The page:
3 keys to crafting better communication strategy

What behaviors or attitudes do you want to change? Start by considering your audience’s needs and preferences—not what you think is most important.

The point of communicating is to create change.

The goal is to drive change in someone’s thoughts or in what they do. It’s really quite simple, yet communicators often produce muddled, mediocre messaging as a result of forgetting this basic tenet.

Thinking about what you want to change is the best way to start planning any communication effort. That might sound obvious, but many start with their own perspectives and goals (we need to sell more stuff!) instead of considering the needs and preferences of the target audience.

Consider the approach below from Google’s Avinash Kaushik:

  • See. What does the audience see?
  • Think. What do they think because of what they’ve seen?
  • Do. What do they do because of what they think?
  • Repeat. What will they do next time?

So far, so simple, but you must consider a wide range of things your audience will think and do. As well as being more specific about the expected outcomes, it also helps to think more broadly about your strategy.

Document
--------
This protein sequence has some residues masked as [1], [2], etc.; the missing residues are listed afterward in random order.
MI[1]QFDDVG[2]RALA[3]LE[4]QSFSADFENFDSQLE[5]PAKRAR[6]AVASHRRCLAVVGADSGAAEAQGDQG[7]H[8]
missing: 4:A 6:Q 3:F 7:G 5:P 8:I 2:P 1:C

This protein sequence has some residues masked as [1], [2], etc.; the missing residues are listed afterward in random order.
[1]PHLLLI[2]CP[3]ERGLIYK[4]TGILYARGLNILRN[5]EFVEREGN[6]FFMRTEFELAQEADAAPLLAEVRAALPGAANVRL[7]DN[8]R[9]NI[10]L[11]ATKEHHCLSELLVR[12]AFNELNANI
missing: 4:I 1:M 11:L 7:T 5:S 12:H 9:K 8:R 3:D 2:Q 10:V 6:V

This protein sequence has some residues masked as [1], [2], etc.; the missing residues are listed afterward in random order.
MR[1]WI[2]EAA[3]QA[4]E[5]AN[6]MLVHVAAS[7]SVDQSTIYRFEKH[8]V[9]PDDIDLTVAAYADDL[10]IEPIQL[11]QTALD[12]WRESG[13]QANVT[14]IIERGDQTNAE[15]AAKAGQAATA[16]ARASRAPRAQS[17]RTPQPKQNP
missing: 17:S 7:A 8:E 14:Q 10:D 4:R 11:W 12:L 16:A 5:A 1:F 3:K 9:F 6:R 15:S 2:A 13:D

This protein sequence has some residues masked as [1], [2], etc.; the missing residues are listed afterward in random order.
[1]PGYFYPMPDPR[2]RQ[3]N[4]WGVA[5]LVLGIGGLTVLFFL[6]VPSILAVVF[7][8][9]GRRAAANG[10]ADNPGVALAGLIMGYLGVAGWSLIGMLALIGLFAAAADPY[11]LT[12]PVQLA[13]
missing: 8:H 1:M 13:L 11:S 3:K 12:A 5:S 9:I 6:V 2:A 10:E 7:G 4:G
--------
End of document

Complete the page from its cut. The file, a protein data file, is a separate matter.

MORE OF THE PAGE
Here are three tips to keep in mind as you create plans for 2018:

  • Change is a journey. Press releases don’t lead straight to purchases, and simply saying that PR is about brand perceptions is a cop-out. Change is a journey that your stakeholders and customers go on, and that journey might have a lot of steps. When you outline the changes you want the audience to go through, identify what steps or activities you could put in place to streamline the process.
  • The journey is a lifetime. A lot of attention goes on the first-time outcomes, but it’s wise to take a longer view. How can you ensure that the audience keeps behaving in a certain way? What if they advocated for you, instead of just being a one-off customer? Keep in mind that the journey of change often takes a lifetime—and craft your communication campaigns accordingly.
  • Measurement is life. How can you gauge change or transformation unless you measure it? Measurement is often seen as a troublesome afterthought, but it’s the only way to determine progress. Measurement is also the key to proving your results, which always comes in handy during budget time.

The framework above is useful for measuring the impact of communications and helping clients set KPIs, but it’s also a great starting point for developing communication strategies. Keep in mind the basics of using communication to create change as you plan and prepare for the new year.

Jonathan Oldershaw is director of insights and intelligence for Madano. A version of this post first appeared on the Shift Communications blog.


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